Drag-copying a selection or layer between files with the Move tool
When you drag and drop (drag-copy, for short) a selection of pixels from one document to another, presto, a duplicate of those pixels appears on a new layer in the target document. Pixels that land outside the canvas area can be moved into view at any time. An advantage of this method, as opposed to using the Clipboard, is that layer style settings (blending mode, opacity, and effects) in the layer that you drag and drop, along with any masks, are also copied. You can also drag-copy a shape, type, or Smart Object layer.
To drag-copy a selection or layer between documents with the Move tool:
1. Open the source and target documents. Change the resolution in a copy of the source file, if needed. Suggested contents for the target file are a white or solid-color Background, a photo of a texture, or a screened-back image.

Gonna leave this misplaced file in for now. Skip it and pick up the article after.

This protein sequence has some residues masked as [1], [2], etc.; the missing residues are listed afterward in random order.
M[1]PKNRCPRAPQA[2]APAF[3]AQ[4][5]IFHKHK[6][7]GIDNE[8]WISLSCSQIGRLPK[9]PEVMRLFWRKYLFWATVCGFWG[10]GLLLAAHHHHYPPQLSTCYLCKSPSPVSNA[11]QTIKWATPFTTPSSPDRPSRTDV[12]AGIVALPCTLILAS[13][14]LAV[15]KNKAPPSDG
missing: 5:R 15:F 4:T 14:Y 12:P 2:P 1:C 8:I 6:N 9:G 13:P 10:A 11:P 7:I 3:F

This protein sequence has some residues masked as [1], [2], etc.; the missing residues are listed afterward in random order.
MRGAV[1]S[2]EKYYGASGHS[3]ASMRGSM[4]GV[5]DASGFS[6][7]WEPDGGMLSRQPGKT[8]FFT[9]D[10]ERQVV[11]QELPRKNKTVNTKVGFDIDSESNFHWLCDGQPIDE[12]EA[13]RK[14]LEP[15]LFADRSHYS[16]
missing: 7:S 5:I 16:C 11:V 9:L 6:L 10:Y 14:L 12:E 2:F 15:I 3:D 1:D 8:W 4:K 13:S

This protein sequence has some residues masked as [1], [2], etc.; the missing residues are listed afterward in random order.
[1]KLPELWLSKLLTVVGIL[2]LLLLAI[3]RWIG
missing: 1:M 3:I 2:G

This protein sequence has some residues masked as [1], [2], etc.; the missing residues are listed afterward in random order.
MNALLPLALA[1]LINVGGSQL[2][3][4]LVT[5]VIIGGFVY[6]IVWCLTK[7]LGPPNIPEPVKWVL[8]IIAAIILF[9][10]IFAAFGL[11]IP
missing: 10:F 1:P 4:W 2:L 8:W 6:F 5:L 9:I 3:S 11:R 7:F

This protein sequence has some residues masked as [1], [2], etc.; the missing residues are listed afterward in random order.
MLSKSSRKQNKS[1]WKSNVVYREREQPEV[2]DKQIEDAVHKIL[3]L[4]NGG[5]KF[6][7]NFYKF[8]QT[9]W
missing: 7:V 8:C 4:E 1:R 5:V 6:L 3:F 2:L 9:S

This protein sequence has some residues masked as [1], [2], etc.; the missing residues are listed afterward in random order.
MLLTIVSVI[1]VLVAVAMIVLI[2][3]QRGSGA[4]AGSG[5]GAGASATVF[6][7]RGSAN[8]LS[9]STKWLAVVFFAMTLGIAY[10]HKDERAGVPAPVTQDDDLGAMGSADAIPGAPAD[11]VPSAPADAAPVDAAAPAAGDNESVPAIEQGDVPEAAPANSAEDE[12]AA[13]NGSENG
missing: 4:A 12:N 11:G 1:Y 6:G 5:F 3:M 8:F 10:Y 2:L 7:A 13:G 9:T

2. Click in the source document,then on the Layers panel, click a layer or the Background. Optional: Select part of the layer or Background.
3. Choose the Move tool (or hold down V).
4. Drag from inside the selection or layer in the source document window to the tab of the target document, pause until the target document displays, then release the mouse where you want the selection or layer to appear.
- To drop the copied selection or layer in the center of the source document, hold down Shift as you release the mouse.
5. If the source file has a different color profile than the target file, the Paste Profile Mismatch alert dialog will appear. We recommend that you click Convert (Preserve Color Appearance) to preserve the colors of the source image, then click OK.
- An alert will also appear if the source and target files have a different bits-per-channel setting. Click Yes to accept the change in image quality (or click No to cancel).
6. The duplicate content will appear on a new layer. You can reposition or scale it with the Move tool.
- You can also drag and drop multiple selected layers. To copy a layer group, after step 3, above, check Auto-Select on the Options bar and choose Group on the menu, then continue with steps 4-6.
We made a selection using the Quick Selection tool.
Hint: Select the White area then use Select>Invert.
Here we used the Move tool, clicked on the selection and dragged it from inside one window to the window of another document.
When the target image displays, drag the selection into the other image…